Phoenix, AZ – The new figures show employment up by 17,200 from March. That dropped the state's jobless rate two-tenths of a point, to 9.3 percent. Aruna Murthy of the Department of Commerce said that included a big jump in construction jobs. But Murthy said that's not because new homes, offices and warehouses are going up. Instead, she said it is because people are finally doing repairs they put off during the recession.
(It comes down to a point where you have to do something. The plumbing is broken down. You have avoided fixing it for a long period of time. At some point you have to spend some money in doing it. So that's where I think it's happening. All home repairs have been put on hold for a considerable period of time. Finally, it comes to a point where you have handle it or it won't work after that.)
The problem is that federal extended unemployment benefits for those out of work more than 79 weeks are available only if the unemployment rate is at least 10 percent higher than it was at the same time in either of the two prior years. The new numbers take Arizona below that figure, meaning the more than 15,000 people getting those extended benefits will lose them. There is an option for states to have a three-year look back instead of a two-year comparison. But lawmakers ended their session last month without making the change. And there appears to be little sentiment for a special session fix. Senate President Russell Pearce.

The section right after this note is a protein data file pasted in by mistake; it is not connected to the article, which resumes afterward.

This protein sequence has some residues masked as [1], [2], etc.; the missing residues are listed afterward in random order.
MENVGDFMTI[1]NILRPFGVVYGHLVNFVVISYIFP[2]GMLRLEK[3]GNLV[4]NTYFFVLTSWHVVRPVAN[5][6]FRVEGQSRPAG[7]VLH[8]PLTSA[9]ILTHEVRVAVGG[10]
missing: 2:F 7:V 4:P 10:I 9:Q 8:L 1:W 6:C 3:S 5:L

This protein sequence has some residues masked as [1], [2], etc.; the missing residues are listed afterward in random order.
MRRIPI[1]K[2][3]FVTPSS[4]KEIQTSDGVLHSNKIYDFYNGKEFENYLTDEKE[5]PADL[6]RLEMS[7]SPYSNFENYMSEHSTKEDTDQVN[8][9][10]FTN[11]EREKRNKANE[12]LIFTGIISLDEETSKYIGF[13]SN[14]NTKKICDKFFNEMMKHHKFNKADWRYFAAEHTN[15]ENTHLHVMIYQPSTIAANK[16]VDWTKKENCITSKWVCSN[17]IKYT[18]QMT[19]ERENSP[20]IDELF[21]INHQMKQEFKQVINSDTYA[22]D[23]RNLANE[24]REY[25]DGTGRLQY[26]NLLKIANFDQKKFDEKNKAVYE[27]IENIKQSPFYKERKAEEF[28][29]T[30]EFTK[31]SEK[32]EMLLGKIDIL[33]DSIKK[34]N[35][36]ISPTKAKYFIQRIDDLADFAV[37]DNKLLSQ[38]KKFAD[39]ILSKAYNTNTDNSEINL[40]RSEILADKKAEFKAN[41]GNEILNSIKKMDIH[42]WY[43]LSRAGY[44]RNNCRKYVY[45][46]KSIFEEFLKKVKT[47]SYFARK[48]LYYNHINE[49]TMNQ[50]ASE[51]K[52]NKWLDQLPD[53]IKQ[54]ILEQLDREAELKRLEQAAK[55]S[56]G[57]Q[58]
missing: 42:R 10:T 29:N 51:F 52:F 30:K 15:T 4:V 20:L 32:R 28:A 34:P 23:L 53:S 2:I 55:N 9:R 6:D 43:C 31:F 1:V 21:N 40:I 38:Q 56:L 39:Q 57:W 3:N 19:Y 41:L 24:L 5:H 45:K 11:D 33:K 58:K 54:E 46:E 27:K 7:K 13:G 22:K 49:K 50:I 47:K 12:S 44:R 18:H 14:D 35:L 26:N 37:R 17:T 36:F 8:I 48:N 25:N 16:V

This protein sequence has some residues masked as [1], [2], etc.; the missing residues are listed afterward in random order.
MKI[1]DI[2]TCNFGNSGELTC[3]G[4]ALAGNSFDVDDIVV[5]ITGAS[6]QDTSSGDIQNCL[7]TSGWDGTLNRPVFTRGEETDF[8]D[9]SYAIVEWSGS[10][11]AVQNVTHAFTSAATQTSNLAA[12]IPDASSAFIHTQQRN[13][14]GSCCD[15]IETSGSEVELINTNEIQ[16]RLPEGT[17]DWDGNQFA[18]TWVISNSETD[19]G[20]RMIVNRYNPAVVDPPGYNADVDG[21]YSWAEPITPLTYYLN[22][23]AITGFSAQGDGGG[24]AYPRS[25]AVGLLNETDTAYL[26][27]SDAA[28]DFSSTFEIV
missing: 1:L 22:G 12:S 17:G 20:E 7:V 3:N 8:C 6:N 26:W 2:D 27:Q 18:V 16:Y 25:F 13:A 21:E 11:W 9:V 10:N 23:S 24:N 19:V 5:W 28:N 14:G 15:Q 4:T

(I have natural concerns about paying people to sit at home. We have a terrible unemployment rate. I understand that. But, again, do we incentivize people not to go out and look for a job? I think there's a balance here you need to be careful of.)
To this point Gov. Jan Brewer, who could call a special session, has been noncommittal. For Arizona Public Radio this is Howard Fischer.